I inform the husband we are down for an event this week and his first question is whether we’ll have to pay for parking. The man loathes paying for parking. I assure him that if the event is as fantastic as they’re predicting, parking won’t be a problem because all the cars will be buried.

If you’re wondering what to wear to a snow event, skip the little black dress and go for insulated anything and layers.

Snow “events” sound pompous for occurrences that happen with droll predictability. Snow follows winter like ham and bean soup follow a bone-in ham. It’s not like you didn’t see it coming.

Now, a Beatle Reunion Tour would be an event. Snow? Not so much. We know it’s coming, just like it came last year and the year before that.

I miss the days when snow was simply snow, light flurries, a snowfall, a snowstorm or even a blizzard. Of course, that was before weather was repackaged as climate. Do we have to package, market, hype and ratchet up every single, solitary thing?

Yes we do. Which is why we also have rain events, previously known as rain, showers, drizzle, downpours or thunderstorms.

Soon, we will turn our attention to a spring event, which no doubt will be interspersed with ice events, wind events, dew events, fog events, humidity events and changing temperature events.

We’ve hit the panic button and hyped tornado weather, also known as potential tornadic activity, for so long that a lot of people no longer take the warnings seriously. A genuine tornado threat should have you thinking Kansas, Dorothy and Toto, and seeking shelter immediately.

Now stuck under the gray skies of winter, I wouldn’t mind hearing about a big sunshine event: “We’ll have a sunshine event launching Friday and lasting into early May. Main floor seating is full, but the upper balcony is still available.” (Sweeping hand gestures in the direction of a large yellow happy face and weather forecaster wearing formal evening dress in recognition of the event.)

There’s something of a pandering nature about turning routine weather changes into events. But it simply plays to our attention span. We’ve been conditioned for drama. Everything has to be bigger, better and more spectacular than the one before. We up the ante and continually crank the volume on the panic and frenzy.

Bombarded by the constant stream of hype and hysteria, the senses become muted to the quiet delight of the ordinary. “We’re having a pleasant weather event beginning Wednesday and stretching into Saturday.” Yawn. Click. Flip the channel. Surely there’s a weather event promising doom and disaster somewhere.

Now leading the Kale Rebellion

I have a rebellious streak. I admit it. Recently my rebellious streak has been focused on kale. I’m sick of hearing about kale. Kale soup, kale salad, kale smoothies, roasted kale, steamed kale.

Kale Jell-O. Kale Pop-Tarts. OK, there’s no kale Jell-O or Pop-Tarts, but there probably will be. Everywhere you look someone is touting kale.

Kale pushers, that’s what they are. They’ll be forming gangs before long, wearing leather jackets with Whole Foods’ insignia emblazoned on the back, wheeling about on bicycles, forcing kale on virtual strangers. Children even.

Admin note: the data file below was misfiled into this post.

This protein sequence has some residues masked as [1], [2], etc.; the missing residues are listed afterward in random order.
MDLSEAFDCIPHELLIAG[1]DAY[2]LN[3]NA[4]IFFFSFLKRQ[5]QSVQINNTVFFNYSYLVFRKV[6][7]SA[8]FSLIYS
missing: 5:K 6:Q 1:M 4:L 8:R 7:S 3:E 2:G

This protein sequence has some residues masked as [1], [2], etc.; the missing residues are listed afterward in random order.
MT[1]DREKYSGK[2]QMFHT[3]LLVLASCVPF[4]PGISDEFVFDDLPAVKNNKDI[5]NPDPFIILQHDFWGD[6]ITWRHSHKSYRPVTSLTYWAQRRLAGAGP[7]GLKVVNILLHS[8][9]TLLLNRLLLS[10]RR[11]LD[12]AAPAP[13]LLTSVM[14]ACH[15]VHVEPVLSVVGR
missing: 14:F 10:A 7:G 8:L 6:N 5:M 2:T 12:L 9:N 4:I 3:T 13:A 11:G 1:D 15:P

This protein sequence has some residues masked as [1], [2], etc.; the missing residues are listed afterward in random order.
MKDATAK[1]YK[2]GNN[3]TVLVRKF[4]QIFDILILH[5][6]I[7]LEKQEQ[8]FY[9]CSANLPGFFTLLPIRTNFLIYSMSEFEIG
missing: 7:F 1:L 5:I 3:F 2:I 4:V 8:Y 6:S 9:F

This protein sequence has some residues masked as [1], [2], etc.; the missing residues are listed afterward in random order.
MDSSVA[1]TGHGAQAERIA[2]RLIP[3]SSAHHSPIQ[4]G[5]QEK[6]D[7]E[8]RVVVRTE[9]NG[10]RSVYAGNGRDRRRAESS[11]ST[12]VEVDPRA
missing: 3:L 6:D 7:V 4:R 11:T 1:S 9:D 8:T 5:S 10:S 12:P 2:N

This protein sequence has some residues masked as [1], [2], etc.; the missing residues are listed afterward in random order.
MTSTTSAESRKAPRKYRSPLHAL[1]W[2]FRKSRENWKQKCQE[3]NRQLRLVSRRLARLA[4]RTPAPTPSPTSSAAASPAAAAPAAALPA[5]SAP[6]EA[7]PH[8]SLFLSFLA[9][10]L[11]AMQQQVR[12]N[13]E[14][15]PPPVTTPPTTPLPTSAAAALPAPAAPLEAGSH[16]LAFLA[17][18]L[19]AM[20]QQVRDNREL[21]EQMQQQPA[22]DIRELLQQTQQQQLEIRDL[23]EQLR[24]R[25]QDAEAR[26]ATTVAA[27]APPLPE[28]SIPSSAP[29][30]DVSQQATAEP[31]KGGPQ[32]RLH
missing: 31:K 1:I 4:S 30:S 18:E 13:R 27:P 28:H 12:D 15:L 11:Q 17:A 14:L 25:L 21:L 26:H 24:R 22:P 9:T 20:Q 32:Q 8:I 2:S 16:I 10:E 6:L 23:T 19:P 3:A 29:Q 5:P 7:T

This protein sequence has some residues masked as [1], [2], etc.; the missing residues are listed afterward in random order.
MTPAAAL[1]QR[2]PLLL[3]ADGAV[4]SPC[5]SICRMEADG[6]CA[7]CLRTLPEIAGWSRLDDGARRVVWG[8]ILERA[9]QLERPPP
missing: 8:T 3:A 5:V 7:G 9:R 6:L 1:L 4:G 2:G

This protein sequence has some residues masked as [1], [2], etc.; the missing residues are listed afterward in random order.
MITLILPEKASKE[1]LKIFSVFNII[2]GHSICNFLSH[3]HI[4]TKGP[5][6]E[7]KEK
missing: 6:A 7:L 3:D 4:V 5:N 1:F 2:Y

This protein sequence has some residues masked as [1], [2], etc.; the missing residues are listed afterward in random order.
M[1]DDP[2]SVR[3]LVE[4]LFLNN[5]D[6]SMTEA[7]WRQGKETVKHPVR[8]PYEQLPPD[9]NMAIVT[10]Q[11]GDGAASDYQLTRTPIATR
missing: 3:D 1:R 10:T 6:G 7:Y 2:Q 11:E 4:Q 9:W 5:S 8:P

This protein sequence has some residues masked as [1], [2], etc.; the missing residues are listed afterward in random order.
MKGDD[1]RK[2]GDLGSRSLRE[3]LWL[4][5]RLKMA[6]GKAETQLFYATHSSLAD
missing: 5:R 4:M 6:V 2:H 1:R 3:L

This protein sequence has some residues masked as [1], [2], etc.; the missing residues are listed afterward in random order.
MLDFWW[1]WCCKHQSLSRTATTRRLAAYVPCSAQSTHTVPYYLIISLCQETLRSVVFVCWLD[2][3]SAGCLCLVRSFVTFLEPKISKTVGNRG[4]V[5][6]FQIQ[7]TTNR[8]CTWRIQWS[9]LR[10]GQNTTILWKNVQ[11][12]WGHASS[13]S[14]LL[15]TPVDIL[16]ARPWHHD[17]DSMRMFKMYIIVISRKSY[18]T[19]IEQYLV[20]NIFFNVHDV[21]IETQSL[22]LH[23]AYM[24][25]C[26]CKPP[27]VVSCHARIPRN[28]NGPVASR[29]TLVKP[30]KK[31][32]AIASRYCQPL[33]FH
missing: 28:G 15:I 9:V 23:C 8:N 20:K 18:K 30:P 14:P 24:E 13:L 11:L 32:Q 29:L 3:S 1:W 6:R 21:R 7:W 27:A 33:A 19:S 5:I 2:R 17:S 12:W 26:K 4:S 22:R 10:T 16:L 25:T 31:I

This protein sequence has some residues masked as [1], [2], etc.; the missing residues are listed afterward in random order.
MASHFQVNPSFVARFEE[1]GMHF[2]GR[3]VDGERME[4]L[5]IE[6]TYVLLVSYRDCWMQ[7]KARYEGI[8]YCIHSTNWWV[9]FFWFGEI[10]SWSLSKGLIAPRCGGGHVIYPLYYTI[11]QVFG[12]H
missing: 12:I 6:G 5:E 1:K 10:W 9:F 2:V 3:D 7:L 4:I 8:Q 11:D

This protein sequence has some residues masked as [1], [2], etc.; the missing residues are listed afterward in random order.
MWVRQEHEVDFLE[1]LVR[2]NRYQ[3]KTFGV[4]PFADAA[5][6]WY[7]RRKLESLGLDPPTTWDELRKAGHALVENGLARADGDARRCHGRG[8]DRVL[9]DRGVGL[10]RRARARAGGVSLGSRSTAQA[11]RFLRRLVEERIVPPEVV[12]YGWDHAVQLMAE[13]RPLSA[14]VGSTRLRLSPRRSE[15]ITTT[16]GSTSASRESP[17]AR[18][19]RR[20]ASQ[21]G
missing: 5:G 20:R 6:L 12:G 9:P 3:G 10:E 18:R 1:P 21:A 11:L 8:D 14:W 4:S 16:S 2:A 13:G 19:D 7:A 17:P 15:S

I have a friend who pushes kale chips. I played along for a while, but now I’m here to say that kale chips are revolting looking. Kale chips looks like deep sea creatures that washed ashore, lay on the beach under the sun for 30 years and then were run over by a conga line of ATVs. Nonetheless, my friend insisted they were wonderful and that I would love them. So I ate one. It was edible the same way paper is edible. You put enough olive oil and salt on anything and it will be edible. Even my shoes. Here, have a slice of shoe. You’ll like it. It may not be much to look at, but it’s good for you.

This is what parents do to kids every night at dinner. I’m not a kid anymore. If I don’t want to eat kale, I don’t have to eat kale.

Frankly, I find kale to be self-righteous. Kale is a vegetable with an attitude. Any vegetable that’s supposed to prevent cancer, lower cholesterol, pump you full of vitamins, whiten your teeth, firm your flabby arms and eliminate your double chin is bound to have a big ego hard to squeeze through the door.

Yet the entire country is wild about kale. Two days after the historic blizzard that fizzled, New Yorkers were all atwitter – literally. Seems the Big Apple ran out of kale. That’s right, people who went to health food stores prepped for what was being billed as an epic blizzard by stocking up on kale. It was kale-pocalypse. One New Yorker tweeted that he was praying for a UN drop of kale. He was joking—I think.

People promote kale like a religion. They believe in the right to life, liberty and the promotion of kale. I am loathe to say it, but a lot of people promoting kale as the ultimate health food don’t appear to be all that healthy themselves. I know it’s winter and the sun’s not out, but for heaven’s sake people, get some meat on those bones. I say this as someone who hails from a long line of carnivores. Yes, eat some meat. Have some corn, too. A few carbs won’t kill you. See? Kale lovers aren’t the only ones who can push food.

I’m not against all greens, just those that haven’t been seasoned with a little bacon grease.

Out of my face, kale. I don’t mind you being in my ‘fridge once in a while, but get out of my face.